What They Had:
This client gathers information about potential customers to shop life insurance quotes for them. They had an existing web lead generation form, but believed it could be improved.
What They Wanted:
Improvements to their lead generation form.
When This Was Done:
August 2014 and December 2014.
What We Did:
- Competitive analysis of other life insurance quote websites’ lead generation forms.
- Two Axure prototypes. One was taking their current form, laying it out more neatly, and hiding follow-up questions behind progressive disclosure. The second examined what their lead form might look like if it were modeled after competitors using very short questionnaires.
- User testing and analysis.
One example of where we cleaned up form logic was their old form asked how many moving violations you had in the last three years and then how many you had in the last five years. We realized that you can’t have any moving violations in the last three years if you had zero in the last five years. We asked the “five year” question first and only surfaced the “three year” question if the answer to “five years” was one or more.
Where Things Got Interesting:
The client was very resistant to change but was asking for change. They didn’t want any of the questions removed from the three-page form. This was puzzling since their competitors all use dramatically shorter forms in an effort to just get people into the lead funnel. This client was sure that only customers deeply interested in life insurance will fill out long forms. We suggested that the long and invasive form might be driving away potential, desirable customers who feel like they don’t have the time for three long pages of questions.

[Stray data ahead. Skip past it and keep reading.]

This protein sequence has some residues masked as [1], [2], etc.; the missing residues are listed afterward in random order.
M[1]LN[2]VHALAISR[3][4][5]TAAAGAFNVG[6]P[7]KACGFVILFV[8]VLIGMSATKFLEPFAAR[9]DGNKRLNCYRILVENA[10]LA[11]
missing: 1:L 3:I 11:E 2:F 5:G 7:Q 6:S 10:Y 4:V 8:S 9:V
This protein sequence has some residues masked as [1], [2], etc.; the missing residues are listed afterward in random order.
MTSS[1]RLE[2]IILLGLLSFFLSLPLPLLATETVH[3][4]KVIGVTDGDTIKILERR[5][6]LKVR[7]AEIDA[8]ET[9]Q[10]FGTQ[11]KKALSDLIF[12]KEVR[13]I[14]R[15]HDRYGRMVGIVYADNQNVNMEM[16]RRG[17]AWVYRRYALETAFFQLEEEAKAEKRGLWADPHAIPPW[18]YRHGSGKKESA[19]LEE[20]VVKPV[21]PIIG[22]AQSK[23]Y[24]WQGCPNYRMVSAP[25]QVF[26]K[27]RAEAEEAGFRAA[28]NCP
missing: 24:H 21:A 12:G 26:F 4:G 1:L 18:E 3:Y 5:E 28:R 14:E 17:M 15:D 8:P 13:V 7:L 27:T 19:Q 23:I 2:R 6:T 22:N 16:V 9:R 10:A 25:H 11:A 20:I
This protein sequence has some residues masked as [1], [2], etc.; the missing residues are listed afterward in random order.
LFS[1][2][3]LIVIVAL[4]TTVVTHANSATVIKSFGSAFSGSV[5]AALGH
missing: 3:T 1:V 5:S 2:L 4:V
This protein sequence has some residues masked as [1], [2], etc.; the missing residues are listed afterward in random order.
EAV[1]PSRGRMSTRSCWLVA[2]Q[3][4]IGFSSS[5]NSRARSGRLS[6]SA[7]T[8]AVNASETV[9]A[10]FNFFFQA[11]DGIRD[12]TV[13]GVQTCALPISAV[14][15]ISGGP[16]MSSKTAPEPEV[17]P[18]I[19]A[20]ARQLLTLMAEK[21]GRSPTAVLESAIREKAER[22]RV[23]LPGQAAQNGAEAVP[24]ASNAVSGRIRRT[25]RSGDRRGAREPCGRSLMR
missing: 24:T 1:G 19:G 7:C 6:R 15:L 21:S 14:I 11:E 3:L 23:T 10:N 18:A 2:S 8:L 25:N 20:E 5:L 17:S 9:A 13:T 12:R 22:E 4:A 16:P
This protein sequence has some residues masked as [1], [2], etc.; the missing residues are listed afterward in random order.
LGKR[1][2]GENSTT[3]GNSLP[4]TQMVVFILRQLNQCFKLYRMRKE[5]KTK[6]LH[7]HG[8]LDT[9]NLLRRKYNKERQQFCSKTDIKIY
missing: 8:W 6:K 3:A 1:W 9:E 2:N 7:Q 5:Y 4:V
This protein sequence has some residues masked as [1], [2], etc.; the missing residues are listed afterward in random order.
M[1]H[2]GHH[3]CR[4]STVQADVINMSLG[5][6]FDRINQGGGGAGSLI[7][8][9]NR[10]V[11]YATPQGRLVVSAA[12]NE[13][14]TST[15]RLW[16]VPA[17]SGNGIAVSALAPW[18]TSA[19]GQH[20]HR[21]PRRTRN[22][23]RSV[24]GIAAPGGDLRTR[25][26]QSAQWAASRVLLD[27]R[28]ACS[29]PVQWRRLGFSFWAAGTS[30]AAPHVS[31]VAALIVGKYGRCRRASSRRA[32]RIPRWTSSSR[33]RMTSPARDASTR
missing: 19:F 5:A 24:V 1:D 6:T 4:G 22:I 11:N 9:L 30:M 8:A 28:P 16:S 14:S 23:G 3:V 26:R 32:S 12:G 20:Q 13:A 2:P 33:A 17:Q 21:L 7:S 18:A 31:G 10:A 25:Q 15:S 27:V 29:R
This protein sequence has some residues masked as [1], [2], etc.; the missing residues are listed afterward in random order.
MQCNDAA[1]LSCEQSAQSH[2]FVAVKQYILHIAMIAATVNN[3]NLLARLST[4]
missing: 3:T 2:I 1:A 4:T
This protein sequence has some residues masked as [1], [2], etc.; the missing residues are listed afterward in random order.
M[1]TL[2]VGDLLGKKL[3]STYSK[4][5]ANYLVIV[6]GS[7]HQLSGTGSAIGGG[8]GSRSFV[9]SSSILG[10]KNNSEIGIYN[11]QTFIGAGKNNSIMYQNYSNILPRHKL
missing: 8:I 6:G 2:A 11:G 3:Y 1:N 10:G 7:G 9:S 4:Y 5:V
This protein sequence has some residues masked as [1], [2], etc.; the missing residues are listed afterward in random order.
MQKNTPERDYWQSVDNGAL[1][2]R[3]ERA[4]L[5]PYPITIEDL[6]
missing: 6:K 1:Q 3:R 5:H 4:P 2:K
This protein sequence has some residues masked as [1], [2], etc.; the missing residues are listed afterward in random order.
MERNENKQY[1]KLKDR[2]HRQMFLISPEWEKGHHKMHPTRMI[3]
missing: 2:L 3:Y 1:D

We reminisced about the Monty Python sketch where an insurance agent makes a man bring in a 12-gallon urine sample. When the man produces it, the agent tells him to throw it away. The man wants to know why he had to collect his urine for months if they’re not testing it. The agent says, “We do it to make sure that you’re serious about wanting insurance.”
We decided to not send that YouTube clip to the client.
Another interesting aspect of this client’s business model is that no matter what you answer in the online lead generation form, they call you, ask all the same questions again, and ask additional questions. To us, this emphasizes why the online form could be shorter. You’re going to call and ask them these questions anyway.
This version keeps the form three pages long.
This version images the form much shorter
and in a one-page experience.
Here is a tour of some highlights of our Axure prototype.